During a panel on residential appraisals, experts posed technology as a way to make appraisals more efficient and less subjective, as regulators take steps to understand and counteract bias.
But tech adoption in appraisal might face an uphill climb. Appraisers themselves — and the regulatory standards they are held to — stand in the way of tech adoption, said Lyle Radke, director of collateral policy at Fannie Mae, during a panel hosted by the Mortgage Bankers Association.
“Appraisers are not PhDs in mathematics,” Radke said. “They’re never going to be able to really articulate how a complex model works.”
The code which governs appraisers, the Uniform Standards of Professional Appraisal Practice, demands that if appraisers use data or mathematical models, Radke said, they must be able to explain how the model works to regulators.
“They’re scared to death of adopting new technologies because they’re afraid they’re going to have to explain it to somebody,” Radke said, of appraisers.
Some technological advancements, until recently, may have been too clunky or expensive to be within reach, said Kenon Chen, executive vice president of corporate strategy at appraisal management company Clear Capital. Now, many of those capabilities are built-in to the latest smartphones.
“The promise of photo, AI and machine learning for data being collected at the home is here, now, not a couple years from now,” said Chen. “There’s an opportunity for there to be less art and more science.”
Proponents of technology argue that such tools allow for more efficiency and standardization, while removing the potential for unconscious bias. Tech evangelists argue that relying more on data could speed turn-times for appraisals — a big plus for lenders.
The Federal Housing Finance Agency took a firm step toward addressing those concerns, when it announced this week that Fannie Mae and Freddie Mac will soon allow desktop appraisals on a permanent basis for some purchase loans.
Desktop appraisals rely on publicly-available data, such as from listings and tax assessments, and can be completed remotely. But the FHFA stopped short of allowing hybrid appraisals. Hybrid appraisals, which the agency has also called “bifurcated,” allow a third-party — an appraiser trainee, home inspector, or real estate agent — to visit the property and collect data. An appraiser in an office then uses the data to complete the appraisal.
The FHFA said last year that there are some risks to the hybrid model, “because a uniform regulatory framework does not exist at both the state and federal levels that holds non-appraisers accountable for their work on appraisals.”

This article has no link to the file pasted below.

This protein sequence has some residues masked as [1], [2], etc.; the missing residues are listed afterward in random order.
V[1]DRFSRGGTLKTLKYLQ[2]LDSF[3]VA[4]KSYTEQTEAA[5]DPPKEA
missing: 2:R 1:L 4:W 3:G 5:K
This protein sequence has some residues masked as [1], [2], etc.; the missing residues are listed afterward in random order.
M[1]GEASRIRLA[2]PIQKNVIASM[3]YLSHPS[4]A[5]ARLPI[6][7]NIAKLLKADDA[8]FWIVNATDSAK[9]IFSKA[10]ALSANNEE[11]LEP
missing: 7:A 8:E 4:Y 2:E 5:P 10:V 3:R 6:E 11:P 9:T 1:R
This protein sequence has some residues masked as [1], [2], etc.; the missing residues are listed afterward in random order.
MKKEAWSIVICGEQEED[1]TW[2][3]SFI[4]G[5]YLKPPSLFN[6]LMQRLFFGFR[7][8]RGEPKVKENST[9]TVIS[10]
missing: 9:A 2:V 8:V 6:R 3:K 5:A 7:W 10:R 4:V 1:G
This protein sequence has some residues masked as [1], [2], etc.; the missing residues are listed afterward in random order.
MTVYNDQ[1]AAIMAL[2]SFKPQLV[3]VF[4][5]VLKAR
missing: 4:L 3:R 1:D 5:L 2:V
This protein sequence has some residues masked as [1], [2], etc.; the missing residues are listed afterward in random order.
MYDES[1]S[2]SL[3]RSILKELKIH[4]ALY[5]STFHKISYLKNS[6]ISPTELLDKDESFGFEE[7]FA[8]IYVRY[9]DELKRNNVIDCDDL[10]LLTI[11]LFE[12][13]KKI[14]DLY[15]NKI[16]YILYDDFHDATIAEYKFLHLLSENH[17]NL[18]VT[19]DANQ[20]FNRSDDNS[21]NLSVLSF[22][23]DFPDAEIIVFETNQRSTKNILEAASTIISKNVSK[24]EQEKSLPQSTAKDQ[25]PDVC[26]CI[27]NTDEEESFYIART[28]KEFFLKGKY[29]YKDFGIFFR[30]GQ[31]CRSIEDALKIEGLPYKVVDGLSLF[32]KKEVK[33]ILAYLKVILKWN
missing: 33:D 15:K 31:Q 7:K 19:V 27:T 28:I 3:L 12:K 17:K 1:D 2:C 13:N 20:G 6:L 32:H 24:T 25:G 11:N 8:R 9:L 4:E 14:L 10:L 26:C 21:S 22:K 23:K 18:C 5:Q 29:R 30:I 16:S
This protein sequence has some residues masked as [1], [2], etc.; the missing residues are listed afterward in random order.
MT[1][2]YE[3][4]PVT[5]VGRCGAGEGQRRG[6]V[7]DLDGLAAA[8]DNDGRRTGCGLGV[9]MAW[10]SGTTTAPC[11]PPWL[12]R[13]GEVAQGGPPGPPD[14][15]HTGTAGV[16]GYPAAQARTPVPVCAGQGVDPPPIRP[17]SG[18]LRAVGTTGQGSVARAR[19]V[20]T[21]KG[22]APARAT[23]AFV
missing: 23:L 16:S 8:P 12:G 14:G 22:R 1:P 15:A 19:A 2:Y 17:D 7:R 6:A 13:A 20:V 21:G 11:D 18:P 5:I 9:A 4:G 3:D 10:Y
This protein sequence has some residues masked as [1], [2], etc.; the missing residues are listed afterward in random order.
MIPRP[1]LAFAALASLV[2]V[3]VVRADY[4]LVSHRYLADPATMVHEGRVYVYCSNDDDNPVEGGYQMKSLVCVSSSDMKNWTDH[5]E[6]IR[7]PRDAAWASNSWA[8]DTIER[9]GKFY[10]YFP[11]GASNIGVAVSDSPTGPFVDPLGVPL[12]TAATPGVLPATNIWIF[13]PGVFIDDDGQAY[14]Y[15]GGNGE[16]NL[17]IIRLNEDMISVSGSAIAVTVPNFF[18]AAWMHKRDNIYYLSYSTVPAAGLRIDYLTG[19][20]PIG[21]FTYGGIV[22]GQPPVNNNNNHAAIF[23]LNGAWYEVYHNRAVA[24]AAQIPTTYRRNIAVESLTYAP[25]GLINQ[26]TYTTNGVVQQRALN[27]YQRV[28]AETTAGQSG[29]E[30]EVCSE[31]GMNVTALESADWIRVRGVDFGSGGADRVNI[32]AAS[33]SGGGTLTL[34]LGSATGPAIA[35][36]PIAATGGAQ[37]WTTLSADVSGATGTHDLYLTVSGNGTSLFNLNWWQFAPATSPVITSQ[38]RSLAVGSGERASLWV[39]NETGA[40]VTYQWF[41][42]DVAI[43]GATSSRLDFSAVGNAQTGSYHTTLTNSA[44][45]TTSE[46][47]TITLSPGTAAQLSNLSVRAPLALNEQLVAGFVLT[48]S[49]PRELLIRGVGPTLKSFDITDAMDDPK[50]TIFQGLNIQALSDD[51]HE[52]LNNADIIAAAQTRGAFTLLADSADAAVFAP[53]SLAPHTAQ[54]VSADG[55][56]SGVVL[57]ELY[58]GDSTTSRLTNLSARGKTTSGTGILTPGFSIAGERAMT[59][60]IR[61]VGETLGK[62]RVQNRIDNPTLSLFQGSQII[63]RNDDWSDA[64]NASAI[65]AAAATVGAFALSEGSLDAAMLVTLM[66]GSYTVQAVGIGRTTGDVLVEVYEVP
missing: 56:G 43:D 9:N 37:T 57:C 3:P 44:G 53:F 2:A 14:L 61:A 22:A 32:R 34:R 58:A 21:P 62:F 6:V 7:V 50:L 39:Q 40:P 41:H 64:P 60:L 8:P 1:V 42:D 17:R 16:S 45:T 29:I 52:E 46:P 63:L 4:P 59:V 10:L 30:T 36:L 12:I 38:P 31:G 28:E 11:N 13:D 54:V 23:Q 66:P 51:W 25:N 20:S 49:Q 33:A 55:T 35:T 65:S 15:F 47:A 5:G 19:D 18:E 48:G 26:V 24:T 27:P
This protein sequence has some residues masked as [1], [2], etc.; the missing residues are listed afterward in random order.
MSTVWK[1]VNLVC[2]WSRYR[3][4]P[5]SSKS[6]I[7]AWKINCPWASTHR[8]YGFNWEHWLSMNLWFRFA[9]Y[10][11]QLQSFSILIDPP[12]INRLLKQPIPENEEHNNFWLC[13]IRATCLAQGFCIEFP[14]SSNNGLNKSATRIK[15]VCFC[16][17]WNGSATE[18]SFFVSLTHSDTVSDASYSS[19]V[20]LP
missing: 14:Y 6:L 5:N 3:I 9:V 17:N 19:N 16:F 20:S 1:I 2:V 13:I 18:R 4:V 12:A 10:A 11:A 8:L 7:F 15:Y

In response to a question about third-party risk, Radke countered that there are deficiencies in the current model.
“We don’t necessarily get perfection from appraisers right now, although I think for the most part they’ll do a better job than an amateur,” Radke said.
The appraisal profession has found itself at the center of a reckoning on racial equity, bias and the persistent racial homeownership gap. Appraisers argue they have been unfairly targeted, when many other factors determine property values and the credit decisions that impact borrowers of color. Despite those concerns, an effort is underway at the Department of Housing and Urban Development to root out bias specifically in appraisals.
Last week, its task force on property appraisal and valuation equity hosted a closed-press industry listening session with 70 leaders from industry, advocacy, fair housing and academia organizations. The task force will make recommendations for policy actions early next year.
But questions remain over the prevalence of bias and the shape it takes in appraisals. Jillian White, head of collateral at Better Mortgage, said that Better recently started tracking bias complaints in requests for reconsideration of value. Those complaints are mostly, but not always, linked to race and ethnicity, White said.
White said she noticed bias claims spike when there are news media reports of bias, with some borrowers citing articles as a reason for their claim. Bias claims are also more prevalent in cash-out refinances, she said.
Both Fannie Mae and Freddie Mac have said they are conducting research into bias in appraisals using data from appraisal reports. Freddie Mac recently found that appraisals in Black and Latino neighborhoods are more likely to fall short of the contracted sale price.
Fannie Mae has declined to share their research, although Radke said the enterprise is “uniquely positioned to understand” whether appraisers are biased because of the loan-level and appraisal data it possesses. Neither of the GSEs have made their data publicly available. Researchers have also been unsuccessful in gaining access to the data.